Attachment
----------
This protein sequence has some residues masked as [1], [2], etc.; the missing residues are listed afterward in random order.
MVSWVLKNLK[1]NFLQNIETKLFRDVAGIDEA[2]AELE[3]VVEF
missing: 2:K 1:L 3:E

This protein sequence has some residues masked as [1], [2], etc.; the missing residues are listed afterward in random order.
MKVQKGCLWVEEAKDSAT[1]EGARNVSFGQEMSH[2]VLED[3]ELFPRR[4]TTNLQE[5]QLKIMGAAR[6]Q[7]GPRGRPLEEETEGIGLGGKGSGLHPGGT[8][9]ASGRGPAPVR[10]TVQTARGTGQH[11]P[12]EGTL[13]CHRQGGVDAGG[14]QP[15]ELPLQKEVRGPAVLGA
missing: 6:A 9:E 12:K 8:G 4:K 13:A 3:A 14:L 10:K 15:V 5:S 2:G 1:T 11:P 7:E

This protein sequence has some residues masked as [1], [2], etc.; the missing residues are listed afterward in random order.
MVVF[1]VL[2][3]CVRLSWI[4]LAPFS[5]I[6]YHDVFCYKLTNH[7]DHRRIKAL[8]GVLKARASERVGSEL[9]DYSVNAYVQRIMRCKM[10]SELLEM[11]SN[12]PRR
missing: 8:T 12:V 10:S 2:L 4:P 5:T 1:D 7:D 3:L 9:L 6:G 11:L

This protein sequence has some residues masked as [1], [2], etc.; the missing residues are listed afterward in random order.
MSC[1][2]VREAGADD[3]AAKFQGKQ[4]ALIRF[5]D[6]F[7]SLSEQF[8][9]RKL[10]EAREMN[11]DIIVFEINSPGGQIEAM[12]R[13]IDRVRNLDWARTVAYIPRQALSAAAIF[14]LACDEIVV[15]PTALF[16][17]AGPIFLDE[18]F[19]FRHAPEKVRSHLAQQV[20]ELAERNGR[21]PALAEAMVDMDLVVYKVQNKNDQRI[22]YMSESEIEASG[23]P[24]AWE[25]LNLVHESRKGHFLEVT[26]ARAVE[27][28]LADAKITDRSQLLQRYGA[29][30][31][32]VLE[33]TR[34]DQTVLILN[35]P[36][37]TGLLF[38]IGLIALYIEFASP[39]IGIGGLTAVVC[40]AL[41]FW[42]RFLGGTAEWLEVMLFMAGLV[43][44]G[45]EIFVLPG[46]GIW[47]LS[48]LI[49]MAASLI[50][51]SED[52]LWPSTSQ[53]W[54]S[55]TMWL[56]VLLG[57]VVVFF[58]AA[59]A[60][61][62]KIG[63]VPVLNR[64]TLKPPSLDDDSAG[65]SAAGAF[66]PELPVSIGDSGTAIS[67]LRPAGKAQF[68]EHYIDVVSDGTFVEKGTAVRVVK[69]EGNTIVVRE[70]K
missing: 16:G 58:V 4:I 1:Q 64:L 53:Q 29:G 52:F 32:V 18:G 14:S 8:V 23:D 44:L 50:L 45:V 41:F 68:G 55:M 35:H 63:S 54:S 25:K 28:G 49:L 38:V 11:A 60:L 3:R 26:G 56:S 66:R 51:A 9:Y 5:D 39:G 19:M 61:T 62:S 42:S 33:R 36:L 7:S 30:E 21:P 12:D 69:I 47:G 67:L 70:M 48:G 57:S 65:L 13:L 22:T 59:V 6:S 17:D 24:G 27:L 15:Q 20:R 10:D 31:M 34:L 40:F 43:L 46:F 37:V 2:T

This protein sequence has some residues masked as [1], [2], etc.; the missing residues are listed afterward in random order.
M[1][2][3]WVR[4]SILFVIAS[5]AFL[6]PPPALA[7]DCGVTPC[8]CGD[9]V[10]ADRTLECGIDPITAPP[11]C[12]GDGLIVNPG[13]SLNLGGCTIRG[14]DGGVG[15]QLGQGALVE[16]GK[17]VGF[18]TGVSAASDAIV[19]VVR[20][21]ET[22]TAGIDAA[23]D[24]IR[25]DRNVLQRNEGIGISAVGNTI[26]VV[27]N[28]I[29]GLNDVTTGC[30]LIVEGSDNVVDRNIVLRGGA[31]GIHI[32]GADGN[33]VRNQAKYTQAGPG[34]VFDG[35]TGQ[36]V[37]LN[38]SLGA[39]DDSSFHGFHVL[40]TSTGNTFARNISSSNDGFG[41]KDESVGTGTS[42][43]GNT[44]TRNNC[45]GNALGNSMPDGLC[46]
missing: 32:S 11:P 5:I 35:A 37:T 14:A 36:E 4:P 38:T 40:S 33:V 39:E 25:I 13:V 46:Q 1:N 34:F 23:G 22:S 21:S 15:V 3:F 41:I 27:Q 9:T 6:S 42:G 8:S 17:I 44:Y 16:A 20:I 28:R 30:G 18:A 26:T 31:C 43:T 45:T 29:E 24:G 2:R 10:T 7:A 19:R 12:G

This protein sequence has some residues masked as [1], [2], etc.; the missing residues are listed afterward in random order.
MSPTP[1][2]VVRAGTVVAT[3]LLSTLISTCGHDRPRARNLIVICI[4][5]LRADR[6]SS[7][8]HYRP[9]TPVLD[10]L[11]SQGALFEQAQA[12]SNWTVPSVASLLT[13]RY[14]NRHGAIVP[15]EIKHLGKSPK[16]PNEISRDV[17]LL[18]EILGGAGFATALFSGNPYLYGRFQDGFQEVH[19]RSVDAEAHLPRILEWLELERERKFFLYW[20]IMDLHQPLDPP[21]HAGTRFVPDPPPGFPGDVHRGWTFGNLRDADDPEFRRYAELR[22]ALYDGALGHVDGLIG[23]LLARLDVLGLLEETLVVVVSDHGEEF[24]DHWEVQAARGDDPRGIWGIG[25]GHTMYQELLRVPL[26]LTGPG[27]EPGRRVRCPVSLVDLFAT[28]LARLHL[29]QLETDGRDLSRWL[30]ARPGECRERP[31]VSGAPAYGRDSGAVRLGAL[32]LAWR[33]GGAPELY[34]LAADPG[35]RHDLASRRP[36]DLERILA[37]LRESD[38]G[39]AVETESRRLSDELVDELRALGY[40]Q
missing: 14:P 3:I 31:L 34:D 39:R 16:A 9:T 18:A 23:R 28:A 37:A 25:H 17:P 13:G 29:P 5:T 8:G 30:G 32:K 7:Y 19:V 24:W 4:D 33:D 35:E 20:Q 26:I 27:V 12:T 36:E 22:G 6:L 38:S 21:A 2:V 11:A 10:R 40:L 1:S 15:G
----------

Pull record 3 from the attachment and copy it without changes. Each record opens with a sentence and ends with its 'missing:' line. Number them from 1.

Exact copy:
This protein sequence has some residues masked as [1], [2], etc.; the missing residues are listed afterward in random order.
MVVF[1]VL[2][3]CVRLSWI[4]LAPFS[5]I[6]YHDVFCYKLTNH[7]DHRRIKAL[8]GVLKARASERVGSEL[9]DYSVNAYVQRIMRCKM[10]SELLEM[11]SN[12]PRR
missing: 8:T 12:V 10:S 2:L 4:P 5:T 1:D 7:D 3:L 9:L 6:G 11:L